What’s super about goji berries?

With the arrival on the Australian market of every kind of goji berry product you can think of (including goji berry juice, chocolate-coated goji berries and goji berry facial oil), you could be forgiven for thinking the health benefits of this bright red berry from Central Asia are a modern discovery. But Chinese, Tibetan and other central Asian systems of medicine have been using these berries for medicinal purposes for more than 2000 years.

The medicinal use of the dried fruit of Lycium barbarum, known as goji berries, was first mentioned in a Chinese text from the 1st century CE. A Chinese herbalist who, it was claimed, lived for 252 years attributed his longevity to tonic herbs including goji berries.

In Traditional Chinese Medicine (TCM) goji berries are thought to be able to replenish the yin energy component and the blood. The berries are used by TCM practitioners to treat a variety of ailments including liver, kidney, blood sugar and vision problems, making them a favourite ingredient in herbal formulas and recipes for older people.


Why so red?


It’s the high concentration of antioxidant carotenoids found in goji berries that gives them a bright red colour and is responsible for many of their medicinal effects. Beta-carotene, lutein and zeaxanthin are antioxidants all present in goji berries.

The other two significant medicinal compounds in goji berries are betaine and some unique polysaccharides. Betaine assists with liver detoxification and the production of neurotransmitters, while the polysaccharides stimulate immunity.


Goji at a glance


Goji berries:

  • Have been used medicinally for thousands of years
  • Are a great source of antioxidants
  • Have anti-ageing properties
  • Help regulate blood sugar
  • Boost immunity
  • Support eye health


Health benefits



Oxidative damage from free radicals increases with age and is thought to be a major contributing factor to the process of ageing. Antioxidants are therefore a logical treatment for age-related disorders as well as other conditions that have been associated with high levels of oxidative damage such as heart disease and Alzheimer’s. Research has found that extracts of goji berries have a beneficial effect on total antioxidant status.


Type 2 diabetes is a major global health problem. The World Health Organization has estimated that by 2010 diabetes will affect 221 million people worldwide. Animal research into the blood-sugar-regulating effect of goji berries has so far been positive. However, as diabetes is a complex disorder that requires medical monitoring and the use of either medication or insulin, the use of goji berries to manage diabetes is not recommended. The primary benefit of goji berries for people with diabetes is a protective effect against diabetic complications such as eye and kidney problems.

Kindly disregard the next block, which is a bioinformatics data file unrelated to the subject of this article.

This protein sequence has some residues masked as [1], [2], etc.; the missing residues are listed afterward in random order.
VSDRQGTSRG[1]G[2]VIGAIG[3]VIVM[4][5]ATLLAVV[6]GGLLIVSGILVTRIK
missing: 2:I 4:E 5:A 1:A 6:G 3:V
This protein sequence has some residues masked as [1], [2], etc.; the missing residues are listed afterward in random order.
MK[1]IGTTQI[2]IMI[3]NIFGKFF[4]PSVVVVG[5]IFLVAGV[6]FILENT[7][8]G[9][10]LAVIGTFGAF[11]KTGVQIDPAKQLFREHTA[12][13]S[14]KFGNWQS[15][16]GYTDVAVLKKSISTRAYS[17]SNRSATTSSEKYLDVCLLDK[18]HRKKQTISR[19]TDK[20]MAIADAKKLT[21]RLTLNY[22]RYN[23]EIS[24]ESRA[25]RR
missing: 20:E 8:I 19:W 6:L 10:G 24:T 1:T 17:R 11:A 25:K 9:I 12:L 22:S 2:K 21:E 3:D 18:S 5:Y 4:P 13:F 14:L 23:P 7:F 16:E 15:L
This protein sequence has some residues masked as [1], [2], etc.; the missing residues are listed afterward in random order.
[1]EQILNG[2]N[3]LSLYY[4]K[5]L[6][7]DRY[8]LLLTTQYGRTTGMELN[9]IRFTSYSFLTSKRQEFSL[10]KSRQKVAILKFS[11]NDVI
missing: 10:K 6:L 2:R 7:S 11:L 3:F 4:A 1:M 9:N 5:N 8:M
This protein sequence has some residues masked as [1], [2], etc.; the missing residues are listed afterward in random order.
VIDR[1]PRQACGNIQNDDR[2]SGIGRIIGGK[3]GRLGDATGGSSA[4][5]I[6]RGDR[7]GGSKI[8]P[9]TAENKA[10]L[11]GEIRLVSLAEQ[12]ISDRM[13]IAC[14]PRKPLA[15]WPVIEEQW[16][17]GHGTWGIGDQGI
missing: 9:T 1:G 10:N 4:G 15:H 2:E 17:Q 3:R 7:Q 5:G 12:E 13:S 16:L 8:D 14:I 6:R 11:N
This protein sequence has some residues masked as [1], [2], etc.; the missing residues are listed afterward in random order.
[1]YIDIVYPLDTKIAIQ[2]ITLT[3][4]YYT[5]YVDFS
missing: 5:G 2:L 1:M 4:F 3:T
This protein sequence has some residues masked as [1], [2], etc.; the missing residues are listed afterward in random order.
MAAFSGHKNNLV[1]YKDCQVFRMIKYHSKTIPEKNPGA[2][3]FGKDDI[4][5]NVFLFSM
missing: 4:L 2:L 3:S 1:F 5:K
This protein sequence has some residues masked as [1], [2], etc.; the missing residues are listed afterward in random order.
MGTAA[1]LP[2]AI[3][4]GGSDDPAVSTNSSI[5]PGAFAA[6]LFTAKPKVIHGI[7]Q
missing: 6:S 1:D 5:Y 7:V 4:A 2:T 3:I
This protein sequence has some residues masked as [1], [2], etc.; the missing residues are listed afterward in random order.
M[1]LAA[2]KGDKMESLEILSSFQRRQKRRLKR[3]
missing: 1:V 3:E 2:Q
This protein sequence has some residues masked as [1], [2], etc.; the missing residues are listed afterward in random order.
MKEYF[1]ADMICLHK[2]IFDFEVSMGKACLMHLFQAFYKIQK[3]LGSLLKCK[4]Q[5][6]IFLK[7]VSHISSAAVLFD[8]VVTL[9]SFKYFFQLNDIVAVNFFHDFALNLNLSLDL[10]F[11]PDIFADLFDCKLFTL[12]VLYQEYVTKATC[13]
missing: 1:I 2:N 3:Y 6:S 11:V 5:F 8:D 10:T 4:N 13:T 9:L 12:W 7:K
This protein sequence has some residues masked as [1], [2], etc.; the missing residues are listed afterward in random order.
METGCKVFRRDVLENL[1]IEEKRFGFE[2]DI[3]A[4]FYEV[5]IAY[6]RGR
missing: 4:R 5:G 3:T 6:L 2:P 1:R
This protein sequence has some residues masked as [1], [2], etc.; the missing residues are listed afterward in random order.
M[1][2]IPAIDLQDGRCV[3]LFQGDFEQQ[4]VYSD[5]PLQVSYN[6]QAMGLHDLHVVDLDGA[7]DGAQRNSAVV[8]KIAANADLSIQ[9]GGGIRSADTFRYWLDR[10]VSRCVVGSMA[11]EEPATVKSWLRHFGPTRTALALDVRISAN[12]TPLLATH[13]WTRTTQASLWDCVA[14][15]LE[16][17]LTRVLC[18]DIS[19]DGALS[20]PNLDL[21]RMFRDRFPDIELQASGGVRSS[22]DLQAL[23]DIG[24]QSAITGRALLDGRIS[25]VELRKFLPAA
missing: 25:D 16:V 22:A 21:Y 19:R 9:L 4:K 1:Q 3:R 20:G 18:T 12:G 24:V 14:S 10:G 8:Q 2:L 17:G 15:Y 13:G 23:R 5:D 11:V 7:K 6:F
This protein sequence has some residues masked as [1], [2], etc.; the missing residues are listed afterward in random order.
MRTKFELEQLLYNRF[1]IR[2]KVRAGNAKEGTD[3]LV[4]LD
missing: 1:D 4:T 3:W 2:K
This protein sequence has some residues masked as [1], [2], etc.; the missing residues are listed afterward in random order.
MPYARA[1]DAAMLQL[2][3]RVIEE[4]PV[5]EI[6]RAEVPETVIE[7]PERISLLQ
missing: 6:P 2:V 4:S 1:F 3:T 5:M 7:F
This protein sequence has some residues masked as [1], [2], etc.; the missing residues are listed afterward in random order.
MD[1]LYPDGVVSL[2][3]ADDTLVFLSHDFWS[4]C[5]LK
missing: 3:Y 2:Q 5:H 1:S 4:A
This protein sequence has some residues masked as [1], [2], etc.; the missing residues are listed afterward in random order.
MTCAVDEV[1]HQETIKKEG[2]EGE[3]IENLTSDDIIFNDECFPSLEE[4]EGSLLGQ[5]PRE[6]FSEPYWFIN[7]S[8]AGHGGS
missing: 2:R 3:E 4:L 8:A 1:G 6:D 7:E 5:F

Most of the current research into the immune-stimulating effects of goji berry polysaccharides has been performed on animals, but the results are very encouraging. Several studies have shown that the polysaccharides increase the activity of white blood cells and may increase the immune response against certain cancers. It has also been found that goji berry polysaccharides have a protective effect against the immune suppression caused by chemotherapy and radiotherapy, highlighting another potential use in cancer treatment.

Age-related vision loss

Macular degeneration is the leading cause of irreversible vision loss in the elderly population in the Western world, affecting an estimated 30 per cent of people over 75. As the percentage of Australians aged over 70 increases in the coming decades, the impact of age-related macular degeneration on public health will also increase. There is growing evidence that the primary cause of this condition is an age-related decline in the concentration of protective antioxidants, such as lutein and zeaxanthin, within the structures of the eye.

Goji berries are among the richest known sources of zeaxanthin and have similar amounts of lutein to other fruit and vegetable sources, highlighting these berries as a possible treatment for age-related vision problems. A recent study demonstrated that eating goji berries daily significantly increases the amount of zeaxanthin found in the body.


Juice or berries?



  • Goji berry juice is a concentrated form of the fruit.
  • It’s easy to take.
  • Choose a pure goji berry juice with no added sugar or fruit juice.
  • Choose a juice that has no added preservatives.

Dried berries

  • This is the traditional form in which the berries were used.
  • They can be eaten like raisins or added to your cooking.
  • No preservatives are used in the drying of the berries.
  • Choose certified organic berries.

Gerard Elms is a naturopath, nutritionist and herbalist with a practice in Neutral Bay. He specialises in digestive disorders and men’s health. T: 02 9904 0734, E: gerardelms@gmail.com

The WellBeing Team

The WellBeing Team

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